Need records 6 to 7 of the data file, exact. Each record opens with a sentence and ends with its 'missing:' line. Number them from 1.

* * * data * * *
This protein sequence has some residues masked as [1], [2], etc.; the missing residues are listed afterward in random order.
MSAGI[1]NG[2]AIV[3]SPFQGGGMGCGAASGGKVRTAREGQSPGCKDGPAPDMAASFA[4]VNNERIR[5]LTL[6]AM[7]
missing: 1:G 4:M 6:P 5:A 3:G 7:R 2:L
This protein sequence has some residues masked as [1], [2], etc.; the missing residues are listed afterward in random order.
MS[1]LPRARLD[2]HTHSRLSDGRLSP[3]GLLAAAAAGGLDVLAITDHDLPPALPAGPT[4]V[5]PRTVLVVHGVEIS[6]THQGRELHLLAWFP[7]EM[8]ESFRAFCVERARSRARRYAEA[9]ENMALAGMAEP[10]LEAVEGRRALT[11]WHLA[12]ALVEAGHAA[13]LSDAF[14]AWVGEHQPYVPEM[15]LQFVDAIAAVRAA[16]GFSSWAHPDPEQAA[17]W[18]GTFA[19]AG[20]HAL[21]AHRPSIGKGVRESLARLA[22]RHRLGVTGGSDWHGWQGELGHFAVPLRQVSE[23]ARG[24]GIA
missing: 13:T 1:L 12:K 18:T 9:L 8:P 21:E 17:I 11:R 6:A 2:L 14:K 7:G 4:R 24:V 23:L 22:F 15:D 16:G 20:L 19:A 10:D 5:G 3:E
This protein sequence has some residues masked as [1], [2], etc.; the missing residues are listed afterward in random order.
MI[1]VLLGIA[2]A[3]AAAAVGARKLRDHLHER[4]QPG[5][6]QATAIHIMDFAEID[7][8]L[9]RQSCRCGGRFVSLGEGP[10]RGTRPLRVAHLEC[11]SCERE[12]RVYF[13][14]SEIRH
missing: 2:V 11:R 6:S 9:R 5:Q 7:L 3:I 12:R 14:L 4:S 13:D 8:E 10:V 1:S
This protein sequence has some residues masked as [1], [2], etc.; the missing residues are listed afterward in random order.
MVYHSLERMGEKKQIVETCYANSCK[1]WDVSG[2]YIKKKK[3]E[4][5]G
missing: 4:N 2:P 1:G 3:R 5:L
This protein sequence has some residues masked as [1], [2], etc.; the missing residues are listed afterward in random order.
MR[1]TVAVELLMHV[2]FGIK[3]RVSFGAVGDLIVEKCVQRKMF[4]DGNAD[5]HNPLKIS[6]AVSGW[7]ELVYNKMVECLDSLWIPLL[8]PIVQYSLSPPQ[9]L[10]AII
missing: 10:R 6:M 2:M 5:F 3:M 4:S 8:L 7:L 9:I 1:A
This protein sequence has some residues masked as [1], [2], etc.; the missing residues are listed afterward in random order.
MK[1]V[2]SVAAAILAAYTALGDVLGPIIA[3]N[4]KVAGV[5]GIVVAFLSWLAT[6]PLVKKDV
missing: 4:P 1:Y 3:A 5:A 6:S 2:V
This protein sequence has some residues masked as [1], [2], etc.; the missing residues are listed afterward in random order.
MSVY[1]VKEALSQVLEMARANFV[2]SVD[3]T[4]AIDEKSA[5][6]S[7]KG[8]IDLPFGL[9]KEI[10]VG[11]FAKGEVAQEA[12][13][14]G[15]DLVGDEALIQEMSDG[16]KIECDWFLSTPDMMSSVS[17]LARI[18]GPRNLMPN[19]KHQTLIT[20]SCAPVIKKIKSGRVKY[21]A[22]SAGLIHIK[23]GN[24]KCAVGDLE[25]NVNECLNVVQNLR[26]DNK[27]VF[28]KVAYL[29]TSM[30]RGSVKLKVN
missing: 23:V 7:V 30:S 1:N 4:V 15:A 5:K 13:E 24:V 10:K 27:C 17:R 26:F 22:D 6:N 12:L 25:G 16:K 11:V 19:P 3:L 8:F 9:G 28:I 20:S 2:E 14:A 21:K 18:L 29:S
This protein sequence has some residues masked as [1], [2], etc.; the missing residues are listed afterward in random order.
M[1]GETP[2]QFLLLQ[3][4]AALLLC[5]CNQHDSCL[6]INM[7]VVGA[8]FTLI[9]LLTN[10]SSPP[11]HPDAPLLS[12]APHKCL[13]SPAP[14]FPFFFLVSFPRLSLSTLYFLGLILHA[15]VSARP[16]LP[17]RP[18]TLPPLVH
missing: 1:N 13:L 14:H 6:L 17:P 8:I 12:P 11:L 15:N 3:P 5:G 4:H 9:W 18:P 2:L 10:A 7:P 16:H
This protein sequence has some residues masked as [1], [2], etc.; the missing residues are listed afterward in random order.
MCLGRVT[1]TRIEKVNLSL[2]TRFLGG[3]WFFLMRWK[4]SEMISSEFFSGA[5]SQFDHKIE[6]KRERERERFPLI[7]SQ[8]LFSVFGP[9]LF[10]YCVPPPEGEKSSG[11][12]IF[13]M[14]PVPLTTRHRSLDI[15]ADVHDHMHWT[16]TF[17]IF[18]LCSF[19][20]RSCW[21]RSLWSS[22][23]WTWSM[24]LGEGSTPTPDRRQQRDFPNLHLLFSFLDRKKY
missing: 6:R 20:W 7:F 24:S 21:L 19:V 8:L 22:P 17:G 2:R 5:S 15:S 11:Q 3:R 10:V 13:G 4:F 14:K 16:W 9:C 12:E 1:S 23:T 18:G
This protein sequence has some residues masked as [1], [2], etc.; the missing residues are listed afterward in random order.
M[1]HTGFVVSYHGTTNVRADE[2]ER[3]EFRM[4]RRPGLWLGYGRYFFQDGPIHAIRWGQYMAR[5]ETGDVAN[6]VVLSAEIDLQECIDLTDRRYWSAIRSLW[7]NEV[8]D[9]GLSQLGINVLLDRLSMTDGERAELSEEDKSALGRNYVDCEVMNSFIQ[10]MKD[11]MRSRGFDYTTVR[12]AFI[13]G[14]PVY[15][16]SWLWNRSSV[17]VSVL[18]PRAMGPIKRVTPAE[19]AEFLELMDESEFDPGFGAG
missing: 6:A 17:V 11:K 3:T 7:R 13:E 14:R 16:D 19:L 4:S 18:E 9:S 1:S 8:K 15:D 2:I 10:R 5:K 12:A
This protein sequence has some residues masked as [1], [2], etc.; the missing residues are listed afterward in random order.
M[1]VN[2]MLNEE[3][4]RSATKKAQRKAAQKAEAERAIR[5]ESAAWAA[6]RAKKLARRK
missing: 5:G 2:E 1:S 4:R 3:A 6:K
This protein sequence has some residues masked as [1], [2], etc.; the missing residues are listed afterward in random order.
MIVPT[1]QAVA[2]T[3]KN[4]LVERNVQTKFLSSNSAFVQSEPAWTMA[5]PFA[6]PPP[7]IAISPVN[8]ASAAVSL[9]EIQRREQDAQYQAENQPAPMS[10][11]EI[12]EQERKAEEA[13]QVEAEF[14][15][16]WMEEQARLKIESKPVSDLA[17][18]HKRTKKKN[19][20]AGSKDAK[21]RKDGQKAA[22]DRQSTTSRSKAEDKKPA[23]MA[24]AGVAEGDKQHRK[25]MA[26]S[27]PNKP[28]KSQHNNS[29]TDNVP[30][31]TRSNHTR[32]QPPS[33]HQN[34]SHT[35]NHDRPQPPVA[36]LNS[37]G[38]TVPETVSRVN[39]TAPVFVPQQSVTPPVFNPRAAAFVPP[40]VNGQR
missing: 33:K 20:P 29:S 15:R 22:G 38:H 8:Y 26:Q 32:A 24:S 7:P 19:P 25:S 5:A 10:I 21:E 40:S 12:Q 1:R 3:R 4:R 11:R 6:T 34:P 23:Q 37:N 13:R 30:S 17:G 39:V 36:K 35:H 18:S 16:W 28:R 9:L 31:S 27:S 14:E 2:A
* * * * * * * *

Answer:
This protein sequence has some residues masked as [1], [2], etc.; the missing residues are listed afterward in random order.
MK[1]V[2]SVAAAILAAYTALGDVLGPIIA[3]N[4]KVAGV[5]GIVVAFLSWLAT[6]PLVKKDV
missing: 4:P 1:Y 3:A 5:A 6:S 2:V
This protein sequence has some residues masked as [1], [2], etc.; the missing residues are listed afterward in random order.
MSVY[1]VKEALSQVLEMARANFV[2]SVD[3]T[4]AIDEKSA[5][6]S[7]KG[8]IDLPFGL[9]KEI[10]VG[11]FAKGEVAQEA[12][13][14]G[15]DLVGDEALIQEMSDG[16]KIECDWFLSTPDMMSSVS[17]LARI[18]GPRNLMPN[19]KHQTLIT[20]SCAPVIKKIKSGRVKY[21]A[22]SAGLIHIK[23]GN[24]KCAVGDLE[25]NVNECLNVVQNLR[26]DNK[27]VF[28]KVAYL[29]TSM[30]RGSVKLKVN
missing: 23:V 7:V 30:S 1:N 4:V 15:A 5:K 13:E 24:V 10:K 27:C 17:R 26:F 22:D 6:N 12:L 25:G 16:K 11:V 19:P 3:L 8:F 9:G 28:I 20:S 2:E 14:A 21:K 18:L 29:S